The federal government has imposed an immediate ban on Australian exports of alumina and aluminium shipments to Russia alongside a new suite of support measures for Ukraine.
Prime Minister Scott Morrison said this will reduce Russia's ability to produce weaponry, including guns, ammunition, and missiles.
"Our decision here should say very clearly to all companies operating in Australia, we are watching these things very, very carefully," he told reporters in Sydney on Sunday.
"It is vital that we ensure that we diversify away from providing any support to Russia, particularly at a time they are invading their neighbours."
Australia will donate military equipment and coal to the Ukrainian effort to defend their country from invasion while placing additional sanctions on Russia.
Following discussions between Mr Morrison, Defence Minister Peter Dutton and their Ukrainian counterparts, an additional $21 million worth of Australian Defence Force stock will seek to meet priority requests from Ukraine, the government announced on Sunday morning.
It comes on top of $70 million in military assistance Australia has already provided.
Australians who want to support those fleeing Ukraine will be able to make tax deductible donations to approved organisations supporting refugees in Poland, Romania, Slovakia and Hungary.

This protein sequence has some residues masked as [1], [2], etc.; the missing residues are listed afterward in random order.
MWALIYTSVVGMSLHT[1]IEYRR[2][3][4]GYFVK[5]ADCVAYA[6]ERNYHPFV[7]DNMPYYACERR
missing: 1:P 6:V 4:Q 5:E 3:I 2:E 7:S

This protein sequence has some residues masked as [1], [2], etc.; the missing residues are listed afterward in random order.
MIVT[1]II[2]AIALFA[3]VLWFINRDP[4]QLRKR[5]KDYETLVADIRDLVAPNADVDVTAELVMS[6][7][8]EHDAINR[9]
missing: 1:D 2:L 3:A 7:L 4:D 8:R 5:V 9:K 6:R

Ukrainians fleeing the conflict who have arrived in Australia will also be able to apply for a three-year temporary humanitarian visa.
Australia will donate at least 70,000 tonnes of thermal coal for Ukraine's power stations and withhold bauxite, used to make aluminium, from Russia.
An additional $30 million in humanitarian assistance will focus on protecting displaced women and children and addressing food shortages.
Australian Council for International Development CEO Marc Purcell said NGOs would work with government on delivering the assistance through the Australian Humanitarian Partnership.
"This is a critical intervention for the Ukrainian people in their hour of need and a demonstration of solidarity with their plight," he said.
The aid announcement comes after China's Vice Foreign Minister Le Yucheng warned against the unimaginable consequences of forcing a major nuclear power "into a corner".
Mr Le told a Beijing security forum on Saturday the North Atlantic Treaty Organisation should also avoid expanding further towards Russia.
He said the sanctions against the country are "getting more and more outrageous" and will only harm ordinary citizens and the global economy.
"History has proven time and again that sanctions cannot solve problems," Mr Le said.
Australia is not a member of NATO but allies including the United States and United Kingdom are.